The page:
Pivoting from foreign policy, Johnson turned to the economy, stressing entrepreneurship and minimal regulation to spur job growth, “Create your own job, create jobs for others,” Johnson said, “You know, I think the model for the future is Airbnb; it’s the sharing economy...Uber everything: Uber doctor, Uber lawyer, Uber accountant, Uber electrician, Eliminating the middleman, allowing you the entrepreneur to directly provide your goods and services.” Johnson also said that he is the only candidate that supports free trade and the current Trans-Pacific Partnership (TPP) deal.
In addition, Johnson promised that he will submit a balanced budget to congress in the first 100 days of his presidency. Juxtaposed to the increased spending Clinton and Trump have planned, Johnson stressed fiscal responsibility by the government. As Weld had put it, “There is no such thing as government money, there is only tax payers money,”
Johnson enthusiastically embraced open immigration. Disagreeing with Trump, Johnson said, “We should make it as easy as possible for somebody that wants to come into this county and work to get a work visa.” Johnson lamented the inherent inefficiencies of immigration quotas, saying that a surplus of jobs and a demand for them is the driving cause of immigration and no quota will be able to stop the flow of migrants.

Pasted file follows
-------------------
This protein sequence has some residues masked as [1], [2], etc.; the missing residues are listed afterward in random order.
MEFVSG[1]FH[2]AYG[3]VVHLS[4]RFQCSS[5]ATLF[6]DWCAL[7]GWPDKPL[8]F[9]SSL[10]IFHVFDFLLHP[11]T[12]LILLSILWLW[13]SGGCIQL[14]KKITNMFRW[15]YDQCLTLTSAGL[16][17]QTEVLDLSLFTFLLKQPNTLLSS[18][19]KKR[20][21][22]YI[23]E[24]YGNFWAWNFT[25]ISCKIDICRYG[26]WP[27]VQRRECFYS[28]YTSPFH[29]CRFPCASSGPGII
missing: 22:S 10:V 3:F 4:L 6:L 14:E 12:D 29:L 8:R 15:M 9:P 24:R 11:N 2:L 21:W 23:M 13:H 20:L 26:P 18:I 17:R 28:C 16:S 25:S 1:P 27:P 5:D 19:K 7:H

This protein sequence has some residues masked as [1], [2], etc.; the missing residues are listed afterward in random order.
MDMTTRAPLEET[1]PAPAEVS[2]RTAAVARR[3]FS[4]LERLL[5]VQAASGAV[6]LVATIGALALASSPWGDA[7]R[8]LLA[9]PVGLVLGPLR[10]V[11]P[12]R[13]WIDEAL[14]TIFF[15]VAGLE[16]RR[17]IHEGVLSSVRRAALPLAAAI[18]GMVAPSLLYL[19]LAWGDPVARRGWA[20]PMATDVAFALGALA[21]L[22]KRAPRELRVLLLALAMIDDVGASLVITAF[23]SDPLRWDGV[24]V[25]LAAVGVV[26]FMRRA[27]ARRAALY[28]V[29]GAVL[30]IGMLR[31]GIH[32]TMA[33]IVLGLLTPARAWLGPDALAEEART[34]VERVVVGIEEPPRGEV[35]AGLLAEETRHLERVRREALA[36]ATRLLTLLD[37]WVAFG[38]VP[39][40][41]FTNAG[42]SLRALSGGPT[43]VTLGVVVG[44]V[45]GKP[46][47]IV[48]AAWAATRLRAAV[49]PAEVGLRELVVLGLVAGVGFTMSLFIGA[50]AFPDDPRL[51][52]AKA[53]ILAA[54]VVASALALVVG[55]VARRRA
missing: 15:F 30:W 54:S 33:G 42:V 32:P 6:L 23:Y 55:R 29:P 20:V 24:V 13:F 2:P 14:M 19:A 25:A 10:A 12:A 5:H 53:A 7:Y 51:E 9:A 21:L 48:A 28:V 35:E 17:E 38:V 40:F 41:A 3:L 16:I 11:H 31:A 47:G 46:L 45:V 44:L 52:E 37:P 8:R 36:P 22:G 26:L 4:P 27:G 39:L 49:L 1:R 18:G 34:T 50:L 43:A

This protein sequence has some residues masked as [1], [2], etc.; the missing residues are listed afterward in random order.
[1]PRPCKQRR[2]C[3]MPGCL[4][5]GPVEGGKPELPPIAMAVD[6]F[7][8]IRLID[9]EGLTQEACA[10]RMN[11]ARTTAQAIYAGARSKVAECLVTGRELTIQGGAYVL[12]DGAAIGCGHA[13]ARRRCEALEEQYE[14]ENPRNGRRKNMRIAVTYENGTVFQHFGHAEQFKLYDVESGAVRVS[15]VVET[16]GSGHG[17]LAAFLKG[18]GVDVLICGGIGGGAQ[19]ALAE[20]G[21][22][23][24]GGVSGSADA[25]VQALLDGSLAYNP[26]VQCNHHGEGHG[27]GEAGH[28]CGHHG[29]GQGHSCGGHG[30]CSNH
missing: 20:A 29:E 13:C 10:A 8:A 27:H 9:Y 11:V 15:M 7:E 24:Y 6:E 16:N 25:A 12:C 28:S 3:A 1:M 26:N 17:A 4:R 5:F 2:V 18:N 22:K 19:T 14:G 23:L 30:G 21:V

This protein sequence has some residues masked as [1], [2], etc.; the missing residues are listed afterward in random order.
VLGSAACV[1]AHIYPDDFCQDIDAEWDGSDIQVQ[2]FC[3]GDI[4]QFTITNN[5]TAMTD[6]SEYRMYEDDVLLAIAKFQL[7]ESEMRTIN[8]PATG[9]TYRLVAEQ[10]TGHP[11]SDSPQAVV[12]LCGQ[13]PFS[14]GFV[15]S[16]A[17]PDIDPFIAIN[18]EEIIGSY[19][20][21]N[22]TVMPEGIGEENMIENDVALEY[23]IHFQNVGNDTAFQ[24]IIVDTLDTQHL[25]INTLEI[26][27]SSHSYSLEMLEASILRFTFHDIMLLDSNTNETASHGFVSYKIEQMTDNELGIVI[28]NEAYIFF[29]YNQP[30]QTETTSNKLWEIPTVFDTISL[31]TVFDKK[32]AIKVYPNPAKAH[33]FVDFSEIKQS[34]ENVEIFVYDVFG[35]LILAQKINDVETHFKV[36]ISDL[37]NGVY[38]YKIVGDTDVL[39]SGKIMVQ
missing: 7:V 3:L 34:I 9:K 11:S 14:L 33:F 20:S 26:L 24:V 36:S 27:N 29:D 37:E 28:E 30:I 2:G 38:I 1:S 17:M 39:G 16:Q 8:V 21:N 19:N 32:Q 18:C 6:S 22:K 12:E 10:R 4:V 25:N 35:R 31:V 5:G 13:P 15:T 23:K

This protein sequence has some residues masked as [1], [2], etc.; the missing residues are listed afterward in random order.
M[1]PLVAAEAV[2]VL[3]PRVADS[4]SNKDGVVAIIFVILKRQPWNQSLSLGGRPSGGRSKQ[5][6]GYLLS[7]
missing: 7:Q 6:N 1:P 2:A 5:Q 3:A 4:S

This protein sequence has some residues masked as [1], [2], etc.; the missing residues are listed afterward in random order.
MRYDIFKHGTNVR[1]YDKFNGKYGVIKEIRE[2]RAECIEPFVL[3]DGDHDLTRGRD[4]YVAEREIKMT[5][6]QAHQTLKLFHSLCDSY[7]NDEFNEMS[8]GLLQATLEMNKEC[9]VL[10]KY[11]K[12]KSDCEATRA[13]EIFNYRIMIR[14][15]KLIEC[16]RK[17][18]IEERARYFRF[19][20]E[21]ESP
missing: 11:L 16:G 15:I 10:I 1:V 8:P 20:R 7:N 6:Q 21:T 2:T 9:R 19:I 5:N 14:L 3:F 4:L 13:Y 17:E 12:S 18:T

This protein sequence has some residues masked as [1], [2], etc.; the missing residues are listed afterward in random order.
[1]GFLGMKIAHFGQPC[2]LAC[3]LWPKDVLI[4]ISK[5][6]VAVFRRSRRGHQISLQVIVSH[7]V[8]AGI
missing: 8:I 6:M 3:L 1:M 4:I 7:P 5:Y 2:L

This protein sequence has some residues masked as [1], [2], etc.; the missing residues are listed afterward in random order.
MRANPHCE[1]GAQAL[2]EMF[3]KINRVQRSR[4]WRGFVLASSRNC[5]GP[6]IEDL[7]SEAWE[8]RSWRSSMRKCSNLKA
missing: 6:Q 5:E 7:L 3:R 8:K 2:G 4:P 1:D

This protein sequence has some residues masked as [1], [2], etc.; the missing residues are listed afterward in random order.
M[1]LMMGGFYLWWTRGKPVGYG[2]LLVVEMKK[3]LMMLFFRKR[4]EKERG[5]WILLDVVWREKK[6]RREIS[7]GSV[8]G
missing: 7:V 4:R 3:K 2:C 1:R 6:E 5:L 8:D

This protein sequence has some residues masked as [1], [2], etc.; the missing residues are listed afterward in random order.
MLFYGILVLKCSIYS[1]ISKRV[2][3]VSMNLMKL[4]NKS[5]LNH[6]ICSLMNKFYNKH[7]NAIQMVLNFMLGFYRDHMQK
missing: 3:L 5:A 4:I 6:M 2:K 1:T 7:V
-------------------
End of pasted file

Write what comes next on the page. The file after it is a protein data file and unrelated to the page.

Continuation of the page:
“I guess the Olympic pole vault finals are today, and Donald Trump is watching those very closely, determining how high the Mexican pole vaulters can go.” Johnson quipped, “Look building a fence across the border is crazy. That is not the country that we are.”
“I’m planning on voting for Johnson,” Jennifer Montano said as the crowd of supporters dispersed and the low riders vanished, “Everyone has chance.”
This weekend will see the Bernalillo County Sheriff's Department conducting saturation patrols and checkpoints throughout the county, with deputies on the lookout for aggressive driving, seatbelt use, proper child safety restraints, valid insurance and registration and driving under the influence.
These patrols and checkpoints begin today and will continue through Saturday, August 27th. The BCSO asks local media to make the public aware of their presence in the hopes of deterring these preventable driving practices.
Beginning at 9pm this evening, according to the New Mexico Department of Transportation, the I-25 Northbound exit ramp at Lomas will be closed, as will the I-25 Northbound flyover ramp to Eastbound I-40. Detours will be posted near these work zones.
As always, avoiding a DWI is in motorists' hands.
Yellow Cab: 505-247-8888
Checker Cab: 505-243-7777
Safe Ride ABQ: 505-203-5386
Green Cab: 505-235-5140
ABQ Cab: 505-883-4888
UBER? use your app.
Lyft has regained permission to operate in New Mexico as well.